Aspirin has been used to prevent and treat cardiovascular and vascular disease. There is growing evidence that suggests that aspirin also has some anti-cancer properties. Previous studies into large groups of patients with colorectal cancer have shown that aspirin may be able to reduce recurrence of the cancer and improve survival in patients.
The aim of ASCOLT trial is to confirm if aspirin can improve colorectal cancer patient survival. The results of the study will provide proof of the role of aspirin in providing an affordable and readily available treatment option for localised colorectal cancer after completion of standard therapy.
ASCOLT is being conducted in 12 countries throughout Asia and Australasia and will set a new standard, nationally and internationally.
Clinical Trial Design
The ASCOLT study is an international, randomised, double blind and placebo controlled phase III multi-centre trial, investigating the effect of aspirin on disease free survival and overall survival as adjuvant treatment in patients with resected stage II and III colorectal cancer.
Participants in this trial will be randomly allocated to one of the two groups. One group will be provided with aspirin 200mg (daily for 3 years) and the other group will be provided with a matching placebo 200mg (daily for 3 years).
Participants will be asked to attend clinic visits every 3 months for a period of 3 years, and thereafter every 6 months for 2 years. During this period, assessments include clinical examinations, tests for side effects of previous and current treatments, blood tests, computed tomography (CT) scans and two colonoscopies during the five-year period.
Click to access the table and view recruitment data on all AGITG open trials:
Key Eligibility Criteria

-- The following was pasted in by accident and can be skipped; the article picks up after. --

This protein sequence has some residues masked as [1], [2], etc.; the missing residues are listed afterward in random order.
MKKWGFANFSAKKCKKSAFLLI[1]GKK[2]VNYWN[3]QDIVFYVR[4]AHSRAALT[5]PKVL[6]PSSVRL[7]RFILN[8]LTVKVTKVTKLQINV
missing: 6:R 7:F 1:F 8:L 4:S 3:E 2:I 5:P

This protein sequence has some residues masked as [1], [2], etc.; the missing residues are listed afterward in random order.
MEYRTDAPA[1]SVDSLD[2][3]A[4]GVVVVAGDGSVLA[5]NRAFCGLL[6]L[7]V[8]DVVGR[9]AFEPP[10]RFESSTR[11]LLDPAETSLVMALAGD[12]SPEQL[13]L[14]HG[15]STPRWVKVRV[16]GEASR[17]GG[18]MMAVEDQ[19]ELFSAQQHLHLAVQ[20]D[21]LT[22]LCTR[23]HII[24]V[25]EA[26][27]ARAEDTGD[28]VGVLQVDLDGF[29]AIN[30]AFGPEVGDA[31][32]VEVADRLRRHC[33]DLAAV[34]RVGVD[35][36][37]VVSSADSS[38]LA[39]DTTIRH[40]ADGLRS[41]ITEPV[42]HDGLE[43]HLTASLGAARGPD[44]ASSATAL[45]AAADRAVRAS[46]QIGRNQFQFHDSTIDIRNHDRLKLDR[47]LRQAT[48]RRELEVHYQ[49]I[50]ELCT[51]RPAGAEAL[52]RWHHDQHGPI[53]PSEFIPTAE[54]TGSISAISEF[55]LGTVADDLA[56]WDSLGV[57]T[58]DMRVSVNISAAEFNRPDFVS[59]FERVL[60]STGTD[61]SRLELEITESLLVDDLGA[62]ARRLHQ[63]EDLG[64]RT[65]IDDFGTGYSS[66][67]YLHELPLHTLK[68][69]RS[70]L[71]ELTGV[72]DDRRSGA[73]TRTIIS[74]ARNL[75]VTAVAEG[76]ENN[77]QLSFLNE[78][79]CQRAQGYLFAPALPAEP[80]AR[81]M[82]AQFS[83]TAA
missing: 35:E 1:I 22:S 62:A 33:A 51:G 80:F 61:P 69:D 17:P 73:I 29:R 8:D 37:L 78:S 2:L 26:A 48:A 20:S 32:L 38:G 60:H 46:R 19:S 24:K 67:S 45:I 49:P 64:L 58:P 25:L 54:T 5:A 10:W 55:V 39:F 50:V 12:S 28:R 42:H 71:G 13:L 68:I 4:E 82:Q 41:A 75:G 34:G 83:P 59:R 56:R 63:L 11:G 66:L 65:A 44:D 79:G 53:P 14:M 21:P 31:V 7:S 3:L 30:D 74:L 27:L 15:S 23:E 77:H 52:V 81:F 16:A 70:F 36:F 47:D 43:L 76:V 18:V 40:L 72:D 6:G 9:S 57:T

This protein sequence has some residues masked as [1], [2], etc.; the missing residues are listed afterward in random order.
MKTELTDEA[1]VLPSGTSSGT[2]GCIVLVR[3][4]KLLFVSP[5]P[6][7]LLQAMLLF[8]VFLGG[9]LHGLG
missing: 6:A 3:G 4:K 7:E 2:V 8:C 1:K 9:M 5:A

Please note that the information below contains only the most important inclusion and exclusion criteria and is not a comprehensive list.
Key inclusion criteria:
- Adults (18 years or over) with high-risk stage II and III colorectal cancer (Dukes C colon cancer, high-risk Dukes B colon cancer, Dukes C rectal cancer, or Dukes B rectal cancer)
- Has undergone complete resection to remove the primary tumour
- Completed at least 3 months of chemotherapy, with or without radiotherapy
- Within 120 days of completion of standard therapy (surgery or chemotherapy with or without radiotherapy)
- Satisfactory haematological or biochemical functions (tests should be carried out within 8 weeks prior to randomisation)
- Willing to follow all study requirements, including treatment, timing of required assessments and follow-up.
Key exclusion criteria:
- Pre-existing bowel diseases such as familial adenomatous polyposis, inflammatory bowel disease or ulcerative colitis
- Uncontrolled blood pressure
- Allergy to aspirin
- Patients taking a proton pump inhibitor (PPI) continuously for more than 1 year
- Active gastric or peptic ulcers, or gastro-intestinal bleeding within the past one year
- History of stroke, cardiovascular or vascular disease
- Patients already taking aspirin in the long term for other medical reasons.
Visit ANZTCR for more detailed information on inclusion/exclusion criteria and eligibility.
Study Chairs (Australia and New Zealand)
Dr Mark Jeffery (Christchurch Hospital, New Zealand)
Professor Eva Segelov (Monash Health, Monash University, VIC)
Professor Eva Segelov
Available online at the Australian New Zealand Clinical Trial Registry (ANZCTR) here.
Bowel Cancer Australia.